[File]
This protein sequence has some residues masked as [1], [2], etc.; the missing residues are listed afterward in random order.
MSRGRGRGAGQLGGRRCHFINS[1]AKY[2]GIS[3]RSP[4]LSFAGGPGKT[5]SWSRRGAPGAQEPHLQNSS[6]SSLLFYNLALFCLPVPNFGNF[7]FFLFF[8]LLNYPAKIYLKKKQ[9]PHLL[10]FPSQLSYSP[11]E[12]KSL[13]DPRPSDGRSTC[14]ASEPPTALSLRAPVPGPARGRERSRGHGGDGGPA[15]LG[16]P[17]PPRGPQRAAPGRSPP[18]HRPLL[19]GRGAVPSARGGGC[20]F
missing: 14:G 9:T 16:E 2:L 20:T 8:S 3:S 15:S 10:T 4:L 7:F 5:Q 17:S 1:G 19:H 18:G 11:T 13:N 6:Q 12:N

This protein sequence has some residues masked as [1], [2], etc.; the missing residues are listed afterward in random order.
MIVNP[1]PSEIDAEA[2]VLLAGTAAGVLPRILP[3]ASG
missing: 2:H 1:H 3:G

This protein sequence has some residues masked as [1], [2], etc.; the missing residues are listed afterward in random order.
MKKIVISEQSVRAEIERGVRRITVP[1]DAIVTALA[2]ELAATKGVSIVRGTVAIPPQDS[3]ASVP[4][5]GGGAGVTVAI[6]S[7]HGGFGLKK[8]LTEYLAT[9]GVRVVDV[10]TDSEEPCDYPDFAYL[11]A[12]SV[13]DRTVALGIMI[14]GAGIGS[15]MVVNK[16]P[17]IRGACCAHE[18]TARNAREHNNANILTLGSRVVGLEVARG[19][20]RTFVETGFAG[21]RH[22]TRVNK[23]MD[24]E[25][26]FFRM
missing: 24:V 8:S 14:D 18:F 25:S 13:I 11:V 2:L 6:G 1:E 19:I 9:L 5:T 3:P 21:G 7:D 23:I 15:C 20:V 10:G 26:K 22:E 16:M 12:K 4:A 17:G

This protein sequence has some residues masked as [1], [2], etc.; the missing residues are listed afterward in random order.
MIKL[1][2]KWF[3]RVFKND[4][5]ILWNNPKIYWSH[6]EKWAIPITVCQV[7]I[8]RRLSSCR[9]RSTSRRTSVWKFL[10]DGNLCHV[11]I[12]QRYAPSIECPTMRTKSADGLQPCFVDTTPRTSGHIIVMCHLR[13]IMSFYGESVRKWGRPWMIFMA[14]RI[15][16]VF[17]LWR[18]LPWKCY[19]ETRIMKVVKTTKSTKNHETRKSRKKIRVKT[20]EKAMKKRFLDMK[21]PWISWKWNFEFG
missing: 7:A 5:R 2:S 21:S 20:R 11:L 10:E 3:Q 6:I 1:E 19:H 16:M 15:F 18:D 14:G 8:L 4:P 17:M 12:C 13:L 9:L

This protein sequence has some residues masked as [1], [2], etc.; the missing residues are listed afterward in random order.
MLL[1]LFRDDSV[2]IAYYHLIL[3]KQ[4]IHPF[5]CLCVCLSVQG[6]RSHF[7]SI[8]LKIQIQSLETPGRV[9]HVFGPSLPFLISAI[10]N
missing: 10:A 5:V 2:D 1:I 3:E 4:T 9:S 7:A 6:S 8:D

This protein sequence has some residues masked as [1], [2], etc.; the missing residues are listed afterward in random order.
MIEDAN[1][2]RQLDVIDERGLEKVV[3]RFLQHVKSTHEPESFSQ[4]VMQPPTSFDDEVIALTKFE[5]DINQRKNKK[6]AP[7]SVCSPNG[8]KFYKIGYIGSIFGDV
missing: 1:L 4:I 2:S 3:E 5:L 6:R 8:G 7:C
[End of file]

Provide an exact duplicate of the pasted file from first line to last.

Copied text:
This protein sequence has some residues masked as [1], [2], etc.; the missing residues are listed afterward in random order.
MSRGRGRGAGQLGGRRCHFINS[1]AKY[2]GIS[3]RSP[4]LSFAGGPGKT[5]SWSRRGAPGAQEPHLQNSS[6]SSLLFYNLALFCLPVPNFGNF[7]FFLFF[8]LLNYPAKIYLKKKQ[9]PHLL[10]FPSQLSYSP[11]E[12]KSL[13]DPRPSDGRSTC[14]ASEPPTALSLRAPVPGPARGRERSRGHGGDGGPA[15]LG[16]P[17]PPRGPQRAAPGRSPP[18]HRPLL[19]GRGAVPSARGGGC[20]F
missing: 14:G 9:T 16:E 2:L 20:T 8:S 3:S 15:S 10:T 4:L 7:F 5:Q 17:S 1:G 19:H 18:G 11:T 13:N 6:Q 12:N

This protein sequence has some residues masked as [1], [2], etc.; the missing residues are listed afterward in random order.
MIVNP[1]PSEIDAEA[2]VLLAGTAAGVLPRILP[3]ASG
missing: 2:H 1:H 3:G

This protein sequence has some residues masked as [1], [2], etc.; the missing residues are listed afterward in random order.
MKKIVISEQSVRAEIERGVRRITVP[1]DAIVTALA[2]ELAATKGVSIVRGTVAIPPQDS[3]ASVP[4][5]GGGAGVTVAI[6]S[7]HGGFGLKK[8]LTEYLAT[9]GVRVVDV[10]TDSEEPCDYPDFAYL[11]A[12]SV[13]DRTVALGIMI[14]GAGIGS[15]MVVNK[16]P[17]IRGACCAHE[18]TARNAREHNNANILTLGSRVVGLEVARG[19][20]RTFVETGFAG[21]RH[22]TRVNK[23]MD[24]E[25][26]FFRM
missing: 24:V 8:S 14:D 18:F 25:S 13:I 11:V 2:L 6:G 1:E 19:I 9:L 5:T 3:P 21:G 7:D 23:I 15:C 20:V 10:G 26:K 22:E 16:M 12:K 4:A 17:G

This protein sequence has some residues masked as [1], [2], etc.; the missing residues are listed afterward in random order.
MIKL[1][2]KWF[3]RVFKND[4][5]ILWNNPKIYWSH[6]EKWAIPITVCQV[7]I[8]RRLSSCR[9]RSTSRRTSVWKFL[10]DGNLCHV[11]I[12]QRYAPSIECPTMRTKSADGLQPCFVDTTPRTSGHIIVMCHLR[13]IMSFYGESVRKWGRPWMIFMA[14]RI[15][16]VF[17]LWR[18]LPWKCY[19]ETRIMKVVKTTKSTKNHETRKSRKKIRVKT[20]EKAMKKRFLDMK[21]PWISWKWNFEFG
missing: 7:A 5:R 2:S 21:S 20:R 11:L 10:E 3:Q 6:I 1:E 19:H 16:M 15:F 18:D 14:G 8:L 4:P 17:M 12:C 13:L 9:L

This protein sequence has some residues masked as [1], [2], etc.; the missing residues are listed afterward in random order.
MLL[1]LFRDDSV[2]IAYYHLIL[3]KQ[4]IHPF[5]CLCVCLSVQG[6]RSHF[7]SI[8]LKIQIQSLETPGRV[9]HVFGPSLPFLISAI[10]N
missing: 10:A 5:V 2:D 1:I 3:E 4:T 9:S 7:A 6:S 8:D

This protein sequence has some residues masked as [1], [2], etc.; the missing residues are listed afterward in random order.
MIEDAN[1][2]RQLDVIDERGLEKVV[3]RFLQHVKSTHEPESFSQ[4]VMQPPTSFDDEVIALTKFE[5]DINQRKNKK[6]AP[7]SVCSPNG[8]KFYKIGYIGSIFGDV
missing: 1:L 4:I 2:S 3:E 5:L 6:R 8:G 7:C